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      Placental Pathology Findings during and after SARS-CoV-2 Infection: Features of Villitis and Malperfusion

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          Abstract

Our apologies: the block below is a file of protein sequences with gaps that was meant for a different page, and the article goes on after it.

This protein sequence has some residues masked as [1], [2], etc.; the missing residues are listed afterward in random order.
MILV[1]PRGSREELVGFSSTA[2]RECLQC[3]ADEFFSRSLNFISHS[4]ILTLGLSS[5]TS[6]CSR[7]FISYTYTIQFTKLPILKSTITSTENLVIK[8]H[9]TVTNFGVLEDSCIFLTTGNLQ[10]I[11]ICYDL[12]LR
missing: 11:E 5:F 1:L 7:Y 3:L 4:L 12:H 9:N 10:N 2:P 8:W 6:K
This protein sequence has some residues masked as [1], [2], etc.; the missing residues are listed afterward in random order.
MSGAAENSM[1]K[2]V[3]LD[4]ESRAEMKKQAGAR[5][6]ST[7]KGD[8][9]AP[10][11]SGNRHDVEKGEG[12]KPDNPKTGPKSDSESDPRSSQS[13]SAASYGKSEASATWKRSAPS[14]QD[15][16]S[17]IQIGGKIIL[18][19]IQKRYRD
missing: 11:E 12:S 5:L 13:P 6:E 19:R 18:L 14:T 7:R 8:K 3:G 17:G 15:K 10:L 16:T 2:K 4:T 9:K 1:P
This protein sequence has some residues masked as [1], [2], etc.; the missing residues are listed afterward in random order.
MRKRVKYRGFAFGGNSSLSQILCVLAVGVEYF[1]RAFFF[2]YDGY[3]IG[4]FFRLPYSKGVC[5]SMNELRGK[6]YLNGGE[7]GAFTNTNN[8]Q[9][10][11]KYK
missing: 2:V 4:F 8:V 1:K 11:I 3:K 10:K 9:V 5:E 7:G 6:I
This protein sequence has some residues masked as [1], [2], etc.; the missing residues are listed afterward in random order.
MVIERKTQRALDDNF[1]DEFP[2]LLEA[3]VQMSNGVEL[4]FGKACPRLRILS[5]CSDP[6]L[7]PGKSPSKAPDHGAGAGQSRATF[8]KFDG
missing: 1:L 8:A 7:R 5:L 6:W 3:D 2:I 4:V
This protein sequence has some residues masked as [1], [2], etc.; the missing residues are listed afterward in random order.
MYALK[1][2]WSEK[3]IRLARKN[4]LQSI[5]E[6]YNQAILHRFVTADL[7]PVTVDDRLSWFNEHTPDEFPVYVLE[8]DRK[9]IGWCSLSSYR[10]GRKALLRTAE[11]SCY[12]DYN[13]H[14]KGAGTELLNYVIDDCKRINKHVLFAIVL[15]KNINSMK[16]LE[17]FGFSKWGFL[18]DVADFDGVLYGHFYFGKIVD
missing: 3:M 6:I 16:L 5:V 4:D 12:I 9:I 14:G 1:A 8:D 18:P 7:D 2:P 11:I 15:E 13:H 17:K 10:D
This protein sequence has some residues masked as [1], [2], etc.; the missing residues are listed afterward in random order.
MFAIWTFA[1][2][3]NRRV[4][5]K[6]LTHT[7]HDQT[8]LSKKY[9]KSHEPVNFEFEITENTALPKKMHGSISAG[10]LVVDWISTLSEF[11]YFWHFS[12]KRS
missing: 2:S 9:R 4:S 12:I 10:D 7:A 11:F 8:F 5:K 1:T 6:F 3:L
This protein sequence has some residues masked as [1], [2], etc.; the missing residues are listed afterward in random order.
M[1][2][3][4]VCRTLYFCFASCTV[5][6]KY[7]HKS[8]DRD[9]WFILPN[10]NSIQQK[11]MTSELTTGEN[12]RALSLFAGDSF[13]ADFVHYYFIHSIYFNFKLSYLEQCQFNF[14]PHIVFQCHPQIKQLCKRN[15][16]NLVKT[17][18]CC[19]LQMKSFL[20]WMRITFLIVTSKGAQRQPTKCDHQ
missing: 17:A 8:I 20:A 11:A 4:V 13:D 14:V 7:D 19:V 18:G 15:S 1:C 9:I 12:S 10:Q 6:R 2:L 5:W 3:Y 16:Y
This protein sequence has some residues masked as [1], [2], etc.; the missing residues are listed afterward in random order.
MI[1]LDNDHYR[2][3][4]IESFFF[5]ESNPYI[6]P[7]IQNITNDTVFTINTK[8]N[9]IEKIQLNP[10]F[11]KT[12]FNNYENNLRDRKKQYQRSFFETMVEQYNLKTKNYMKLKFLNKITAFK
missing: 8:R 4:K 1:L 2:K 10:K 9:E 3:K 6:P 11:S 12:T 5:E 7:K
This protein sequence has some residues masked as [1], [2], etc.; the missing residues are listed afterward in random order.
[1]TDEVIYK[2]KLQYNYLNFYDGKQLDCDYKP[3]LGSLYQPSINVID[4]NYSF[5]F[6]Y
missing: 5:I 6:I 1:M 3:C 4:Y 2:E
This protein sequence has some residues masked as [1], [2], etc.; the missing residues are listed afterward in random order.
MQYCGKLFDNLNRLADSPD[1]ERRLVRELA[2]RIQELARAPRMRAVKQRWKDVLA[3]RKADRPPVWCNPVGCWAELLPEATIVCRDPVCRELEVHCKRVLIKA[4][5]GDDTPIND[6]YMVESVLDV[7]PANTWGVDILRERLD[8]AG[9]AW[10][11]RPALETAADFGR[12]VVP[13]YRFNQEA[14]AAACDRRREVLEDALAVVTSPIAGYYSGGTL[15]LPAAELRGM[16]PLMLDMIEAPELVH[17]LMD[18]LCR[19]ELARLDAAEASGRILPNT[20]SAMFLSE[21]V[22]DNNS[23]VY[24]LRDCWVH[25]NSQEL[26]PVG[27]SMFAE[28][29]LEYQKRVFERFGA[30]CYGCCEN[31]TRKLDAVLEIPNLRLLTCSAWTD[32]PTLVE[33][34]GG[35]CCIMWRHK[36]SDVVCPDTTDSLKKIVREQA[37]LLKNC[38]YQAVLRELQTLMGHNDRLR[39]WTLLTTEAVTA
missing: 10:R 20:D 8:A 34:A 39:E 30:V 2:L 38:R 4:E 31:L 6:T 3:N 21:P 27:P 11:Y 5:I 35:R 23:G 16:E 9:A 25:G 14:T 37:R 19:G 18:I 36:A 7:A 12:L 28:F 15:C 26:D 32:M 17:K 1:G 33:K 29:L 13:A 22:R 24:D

Since the outbreak of coronavirus disease 2019 (COVID-19), there has been a debate whether pregnant women are at a specific risk for COVID-19 and whether it might be vertically transmittable through the placenta. We present a series of five placentas of SARS coronavirus 2 (SARS-CoV-2)-positive women who had been diagnosed with mild symptoms of COVID-19 or had been asymptomatic before birth. We provide a detailed histopathologic description of morphological changes accompanied by an analysis of presence of SARS-CoV-2 in the placental tissue. All placentas were term deliveries (40th and 41st gestational weeks). One SARS-CoV-2-positive patient presented with cough and dyspnoea. This placenta showed prominent lymphohistiocytic villitis and intervillositis and signs of maternal and foetal malperfusion. Viral RNA was present in both placenta tissue and the umbilical cord and could be visualized by in situ hybridization in the decidua. SARS-CoV-2 tests were negative at the time of delivery of 3/5 women, and their placentas did not show increased inflammatory infiltrates. Signs of maternal and/or foetal malperfusion were present in 100% and 40% of cases, respectively. There was no transplacental transmission to the infants. In our cohort, we can document different time points regarding SARS-CoV-2 infection. In acute COVID-19, prominent lymphohistiocytic villitis may occur and might potentially be attributable to SARS-CoV-2 infection of the placenta. Furthermore, there are histopathological signs of maternal and foetal malperfusion, which might have a relationship to an altered coagulative or microangiopathic state induced by SARS-CoV-2, yet this cannot be proven considering a plethora of confounding factors.